As she realized she'd spoken her thoughts aloud in an emotional outburst, and waves of heat rolled up her neck to bake her face, Clay leaned forward on his elbows. "Is that so?"

Captain Connery chuckled and sent a silent salute to Troy.

Sheri growled low in her throat and shot Troy a stare as if her slip were his fault.

He greeted her glare with his innocent boyish grin. "Furious again?" Then he glanced back at Clay. "Not at all the Sheri we know and love. She's spent the majority of the time stranded here, mad at me. Nicotine withdraws." Troy shuddered. "Not a pretty sight to behold."

"Thanks a lot," she mumbled.

Clay ignored her muttering and notched his hat even higher on his forehead. "Hmm. Interesting. So, he made you quit smoking?"

She exhaled hard. "Yes. No."

Captain Connery leaned forward on one elbow. "Which is it, lass?"

Troy took pity on her discomfort and slid his hand across the table to cover her fist. "Her decision to quit. Isn't that right, Sheri?"

She no sooner sighed her relief and nodded than Troy smirked, adding, "Of course, it took extremely intense prayer for her to reach that decision."

"Listen, bud-"

Clay interrupted, "Still resistant to walking away from her season of rebellion?"

Sheri pointed her finger rudely at Clay. "Stop talking about me like I'm not here!"

Smiling as if he were awaiting just such a comment, Clay agreed, "Fine. I'll interrogate you directly."

"You, Clay Dillenger, are not my guardian or my keeper. You are not taking over for Steve!"

"Ah. So you haven't forgiven yet. You haven't called the trucker. Have you grieved your brother, Sheri?"

Clay pointed one finger at her this time. "I was Steve's best friend, have known you since birth, and as close to family as you have. He'd expect me to watch out for you; expect me to see you get right with God."

Sheri swallowed hard around the sudden swell of emotion, fighting tears, knowing Clay was correct.

Her brother's best friend pushed harder as if the cowboy in Clay knew he was breaking through her barriers like he broke through a wild horse's. "Satan's a liar, Sheri, but you're buying into his foul deceptions. Steve's death wasn't your fault; it wasn't the trucker's. It's not God's fault either. Stop running from His plan for your life."

Clay lowered his drawl to a whisper. "Stevo wouldn't want you to change everything about yourself on account of feeling guilty for his death. No; he wouldn't like it one bit. I don't. Troy doesn't. Neither does God, but He loves you still and wants you back. Jesus wants to heal your broken heart, change you back into the real Sheri in an instant."

Although Troy had been as blunt with her since taking her to his island, the protective best friend in him held up one hand. "Enough. She said she wanted to attend church this morning on the mainland."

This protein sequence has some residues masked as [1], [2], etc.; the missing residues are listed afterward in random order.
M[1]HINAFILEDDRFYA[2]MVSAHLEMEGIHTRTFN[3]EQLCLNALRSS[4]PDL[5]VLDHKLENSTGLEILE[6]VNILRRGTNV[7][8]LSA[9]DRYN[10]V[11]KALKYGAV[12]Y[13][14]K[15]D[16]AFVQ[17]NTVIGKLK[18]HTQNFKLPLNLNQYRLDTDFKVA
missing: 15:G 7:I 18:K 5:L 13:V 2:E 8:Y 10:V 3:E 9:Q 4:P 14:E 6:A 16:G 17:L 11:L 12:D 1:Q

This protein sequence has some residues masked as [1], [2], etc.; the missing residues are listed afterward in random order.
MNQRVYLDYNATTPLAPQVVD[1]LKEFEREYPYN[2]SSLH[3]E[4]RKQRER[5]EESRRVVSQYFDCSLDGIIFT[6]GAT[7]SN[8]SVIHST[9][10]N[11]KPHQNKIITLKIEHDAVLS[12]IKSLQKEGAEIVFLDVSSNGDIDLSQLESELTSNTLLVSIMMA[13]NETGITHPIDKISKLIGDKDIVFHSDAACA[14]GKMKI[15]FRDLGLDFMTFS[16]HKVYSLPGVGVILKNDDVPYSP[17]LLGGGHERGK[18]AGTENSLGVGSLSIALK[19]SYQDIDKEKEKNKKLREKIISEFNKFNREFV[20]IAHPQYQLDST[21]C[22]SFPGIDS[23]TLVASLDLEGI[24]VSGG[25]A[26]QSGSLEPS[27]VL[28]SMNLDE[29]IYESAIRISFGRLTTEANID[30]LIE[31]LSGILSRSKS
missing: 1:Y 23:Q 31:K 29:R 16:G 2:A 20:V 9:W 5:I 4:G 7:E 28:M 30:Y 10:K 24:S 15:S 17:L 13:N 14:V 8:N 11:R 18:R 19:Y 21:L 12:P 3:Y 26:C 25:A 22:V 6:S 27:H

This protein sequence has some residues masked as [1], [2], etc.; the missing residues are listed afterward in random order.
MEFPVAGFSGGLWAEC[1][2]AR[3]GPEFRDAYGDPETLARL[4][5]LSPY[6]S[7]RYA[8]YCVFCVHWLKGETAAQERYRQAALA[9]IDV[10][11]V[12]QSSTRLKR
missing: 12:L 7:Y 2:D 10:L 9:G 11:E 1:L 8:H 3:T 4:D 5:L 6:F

Captain Connery cleared his throat. "Truly?"

She nodded and agreed with a rusty, "Yeah."

The retired minister rubbed his meaty hands together. "I do believe Troy has a chapel here." His laughter boomed. "And I do believe I have a ready made audience of three. If you'd like that, lass? Or I would be more than happy to sail us through the storm to the mainland?"

All three men seemed to wait with baited breath.

God certainly did move in mysterious ways sometimes. The two men closest to her, Troy and Clay, most like family, were here. She was certain they had both spent countless hours on their knees, praying for her since Steve's death. Both had loved Steve as if he were their brother, as much as if they shared his blood like her. Her family, as much as she had belonged to the family of God.

They had not blamed God and run into a season of rebellion. They had forgiven. They had made sure she knew she was not abandoned and alone. They loved her, but Jesus loved her more even with all the ugliness and unforgiveness in her heart.

Sheri slapped her palms over her eyes, hit with a sudden pang as she recalled her relationship with God. God had given her free will, but He was definitely convicting her, calling her to return to His family. "Help me, Jesus," she beseeched on a wisp of breath.

A hand touched her back, rubbing up and down, soothing her. Troy. She knew his touch even with her eyes covered. Even before she heard his smooth baritone praying. Troy, her prayer partner.

In that instant, she realized he meant so much more to her than a platonic best friend. Jesus had placed Troy in her life, all her life, and her love for Troy had changed somewhere along the way. She also knew they could never have more than friendship if she didn't repent.

Her heart swelled, ached, and called out for God. How had she gotten so far off track? She had changed everything about herself very publicly and now she wanted to change back.

Should she stay here, with her family, and have a private ceremony in the church? Should she stay here and finally forgive? Or should she attend church on the mainland, a more public repentance as was her rebellion?

Ready to forgive, where should she attend church services? Attend private services with her loved ones in Troy's chapel? Attend public church services on the mainland?

                     Private chapel?                     Mainland church service?